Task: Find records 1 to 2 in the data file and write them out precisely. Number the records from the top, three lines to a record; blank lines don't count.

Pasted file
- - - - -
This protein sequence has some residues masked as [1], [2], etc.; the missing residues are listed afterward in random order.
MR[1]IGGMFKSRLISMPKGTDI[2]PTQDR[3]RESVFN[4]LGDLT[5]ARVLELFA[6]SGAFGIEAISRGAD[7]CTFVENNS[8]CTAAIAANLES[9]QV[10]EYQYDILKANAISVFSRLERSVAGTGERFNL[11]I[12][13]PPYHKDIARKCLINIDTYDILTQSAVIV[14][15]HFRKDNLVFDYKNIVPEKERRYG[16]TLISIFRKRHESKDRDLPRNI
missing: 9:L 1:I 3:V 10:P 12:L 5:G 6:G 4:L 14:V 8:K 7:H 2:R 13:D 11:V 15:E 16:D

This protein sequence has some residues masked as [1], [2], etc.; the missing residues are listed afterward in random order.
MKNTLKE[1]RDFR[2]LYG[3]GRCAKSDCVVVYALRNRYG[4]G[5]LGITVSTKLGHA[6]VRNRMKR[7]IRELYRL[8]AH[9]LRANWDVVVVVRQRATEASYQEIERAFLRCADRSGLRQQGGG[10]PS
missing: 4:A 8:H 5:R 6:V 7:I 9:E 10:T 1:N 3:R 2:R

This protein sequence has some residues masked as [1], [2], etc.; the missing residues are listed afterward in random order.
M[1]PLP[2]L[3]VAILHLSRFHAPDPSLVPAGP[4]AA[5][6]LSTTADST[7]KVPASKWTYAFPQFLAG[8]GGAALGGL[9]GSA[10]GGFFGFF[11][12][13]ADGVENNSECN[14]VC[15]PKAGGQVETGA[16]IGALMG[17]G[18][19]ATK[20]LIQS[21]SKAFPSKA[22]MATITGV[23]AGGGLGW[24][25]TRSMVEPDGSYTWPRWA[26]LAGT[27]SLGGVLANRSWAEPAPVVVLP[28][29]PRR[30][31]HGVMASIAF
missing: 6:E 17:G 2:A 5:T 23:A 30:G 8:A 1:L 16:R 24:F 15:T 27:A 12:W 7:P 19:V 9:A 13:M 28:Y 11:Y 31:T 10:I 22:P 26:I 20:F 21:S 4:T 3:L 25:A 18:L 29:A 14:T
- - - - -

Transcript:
This protein sequence has some residues masked as [1], [2], etc.; the missing residues are listed afterward in random order.
MR[1]IGGMFKSRLISMPKGTDI[2]PTQDR[3]RESVFN[4]LGDLT[5]ARVLELFA[6]SGAFGIEAISRGAD[7]CTFVENNS[8]CTAAIAANLES[9]QV[10]EYQYDILKANAISVFSRLERSVAGTGERFNL[11]I[12][13]PPYHKDIARKCLINIDTYDILTQSAVIV[14][15]HFRKDNLVFDYKNIVPEKERRYG[16]TLISIFRKRHESKDRDLPRNI
missing: 9:L 1:I 3:V 10:P 12:L 5:G 6:G 4:L 14:V 8:K 7:H 2:R 13:D 11:V 15:E 16:D

This protein sequence has some residues masked as [1], [2], etc.; the missing residues are listed afterward in random order.
MKNTLKE[1]RDFR[2]LYG[3]GRCAKSDCVVVYALRNRYG[4]G[5]LGITVSTKLGHA[6]VRNRMKR[7]IRELYRL[8]AH[9]LRANWDVVVVVRQRATEASYQEIERAFLRCADRSGLRQQGGG[10]PS
missing: 4:A 8:H 5:R 6:V 7:I 9:E 10:T 1:N 3:R 2:R